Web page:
We treated 14 human leukemia cell lines with EPZ5676 and novel DOT1L inhibitors compound 10 and compound 11 to determine 50% inhibitory concentration values (Figure 1A; supplemental Figure 1A, available on the Blood Web site). As expected, cell lines harboring MLL fusion oncogenes were more responsive to DOT1L inhibitor treatment than other cell lines. Comparative analysis of the dose-response curves revealed a sensitivity profile of cell lines to compounds 10 and 11 that was very similar to that of EPZ5676 (Figure 1B; supplemental Figure 1B). Furthermore, EPZ5676 as well as the novel compounds induced immunophenotypic and morphologic signs of differentiation in murine MLL-AF9 leukemia cells, the in vitro model system most sensitive to DOT1L inhibitors (Figure 1C-D; supplemental Figure 1C). Of note, treatment with DOT1L inhibitors did not lead to induction of apoptosis (supplemental Figure 1D). Both compounds 10 and 11 potently inhibited global H3K79me2 (Figure 1E). Concomitantly, chromatin immunoprecipitation sequencing revealed a time-dependent loss of H3K79me2 from protein coding genes as well as from MLL fusion target genes15 in MOLM13 and RS4;11 cells (Figure 1F-G; supplemental Figures 2A and 1C). We next characterized global transcriptomic changes upon DOT1L inhibition at days 3, 6, and 9 under treatment with compound 10 (supplemental Figure 1D). The number and magnitude of differentially expressed genes increased over time, and core MLL-AF9 target genes were found among the top downregulated candidates (Figure 1H). Furthermore, genes that are associated with myeloid differentiation became upregulated at the later time points. In gene set enrichment analysis, known MLL-AF9 target genes were significantly enriched among the downregulated genes after treatment with compound 10, similar to EPZ5676 (Figure 1I). We compared the magnitude of changes in differentially expressed genes after compound 10 and EPZ5676 treatment and found a striking correlation (Figure 1J), indicating highly specific on-target activity of both drugs, despite markedly different chemical structures and DOT1L binding modes. We next assessed whether DOT1L inhibition influenced chromatin occupancy of either DOT1L or Menin, as previously described for the Menin inhibitor VTP50469.5 Of note, inhibition of DOT1L by compound 10, compound 11, or EPZ5676 only inhibited H3K79me2 (supplemental Figure 2C), whereas chromatin binding of DOT1L and Menin remained unaffected (Figure 1L). Therefore, all the DOT1L inhibitors used in this study seem to inhibit the methyltransferase function of DOT1L without perturbing MLL fusion complex integrity.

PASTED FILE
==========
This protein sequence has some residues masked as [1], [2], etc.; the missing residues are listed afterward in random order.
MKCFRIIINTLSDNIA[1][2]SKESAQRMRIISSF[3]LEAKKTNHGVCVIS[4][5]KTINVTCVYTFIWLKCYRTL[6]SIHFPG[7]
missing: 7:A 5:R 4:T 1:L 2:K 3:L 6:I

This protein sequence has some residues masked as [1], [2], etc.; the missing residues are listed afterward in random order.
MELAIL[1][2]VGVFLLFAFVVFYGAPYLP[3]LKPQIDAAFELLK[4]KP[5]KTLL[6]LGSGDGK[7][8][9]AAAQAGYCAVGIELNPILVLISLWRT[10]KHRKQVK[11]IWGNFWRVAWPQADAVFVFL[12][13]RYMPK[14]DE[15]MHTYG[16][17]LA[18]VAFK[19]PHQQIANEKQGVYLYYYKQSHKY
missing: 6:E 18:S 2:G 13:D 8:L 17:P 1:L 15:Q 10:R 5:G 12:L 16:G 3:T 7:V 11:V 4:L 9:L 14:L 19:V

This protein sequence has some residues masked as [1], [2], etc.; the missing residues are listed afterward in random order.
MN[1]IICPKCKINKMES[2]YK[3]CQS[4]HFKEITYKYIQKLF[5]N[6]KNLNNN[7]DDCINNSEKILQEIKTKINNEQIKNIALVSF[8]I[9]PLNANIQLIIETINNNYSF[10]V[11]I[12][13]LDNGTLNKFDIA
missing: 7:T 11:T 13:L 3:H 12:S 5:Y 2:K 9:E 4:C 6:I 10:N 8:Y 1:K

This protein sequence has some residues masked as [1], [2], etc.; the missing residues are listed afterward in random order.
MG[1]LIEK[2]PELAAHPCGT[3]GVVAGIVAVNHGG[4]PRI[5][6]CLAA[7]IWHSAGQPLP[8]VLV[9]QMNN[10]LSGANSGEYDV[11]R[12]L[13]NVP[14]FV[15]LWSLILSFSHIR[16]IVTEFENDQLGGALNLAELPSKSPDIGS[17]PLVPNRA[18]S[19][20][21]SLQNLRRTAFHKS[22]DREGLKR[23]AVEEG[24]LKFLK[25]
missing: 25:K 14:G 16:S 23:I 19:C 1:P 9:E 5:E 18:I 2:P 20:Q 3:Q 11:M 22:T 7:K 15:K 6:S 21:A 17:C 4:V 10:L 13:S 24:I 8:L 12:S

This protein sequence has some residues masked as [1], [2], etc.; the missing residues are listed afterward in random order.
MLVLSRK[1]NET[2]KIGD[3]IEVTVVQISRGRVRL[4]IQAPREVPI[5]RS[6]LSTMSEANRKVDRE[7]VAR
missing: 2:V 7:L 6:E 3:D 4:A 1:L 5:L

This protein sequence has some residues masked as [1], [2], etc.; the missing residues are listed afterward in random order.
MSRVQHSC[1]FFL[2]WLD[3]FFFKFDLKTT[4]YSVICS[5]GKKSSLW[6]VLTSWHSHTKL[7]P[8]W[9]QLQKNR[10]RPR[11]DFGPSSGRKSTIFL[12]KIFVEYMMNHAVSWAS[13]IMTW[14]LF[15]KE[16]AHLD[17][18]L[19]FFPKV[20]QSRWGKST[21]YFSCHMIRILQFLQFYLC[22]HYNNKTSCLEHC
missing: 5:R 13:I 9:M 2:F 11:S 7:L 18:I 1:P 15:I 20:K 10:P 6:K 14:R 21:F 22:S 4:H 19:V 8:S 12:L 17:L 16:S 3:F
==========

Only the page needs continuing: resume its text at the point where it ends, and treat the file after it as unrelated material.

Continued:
Because compounds 10 and 11 have been demonstrated to be active in vivo, we aimed to evaluate these compounds in clinically relevant patient-derived xenograft (PDX) models of MLL-rearranged leukemia. We first assessed the preclinical activity of compound 10 administrated in an MLL-AF6 PDX via drug-containing chow (Figure 2A). Compound 10 treatment was well tolerated (supplemental Figure 3A) but did not delay progression of AML over the course of 4 weeks (Figure 2B). Although disease burden in the bone marrow was reduced, spleen infiltration was only modestly affected (supplemental Figure 3B-C), potentially as a result of daytime-dependent alterations in plasma drug levels (Figure 2C). Therefore, we went on to establish a dose regimen via oral gavage. We found a dose of 100 mg/kg twice daily to exhibit toxicity (Figure 2D), whereas 75 mg/kg twice daily of both compounds 10 and 11 was tolerated (supplemental Figure 3D-E). Pharmacokinetic analysis under these treatment conditions showed stable plasma drug levels in the micromolar range for both drugs (Figure 2E).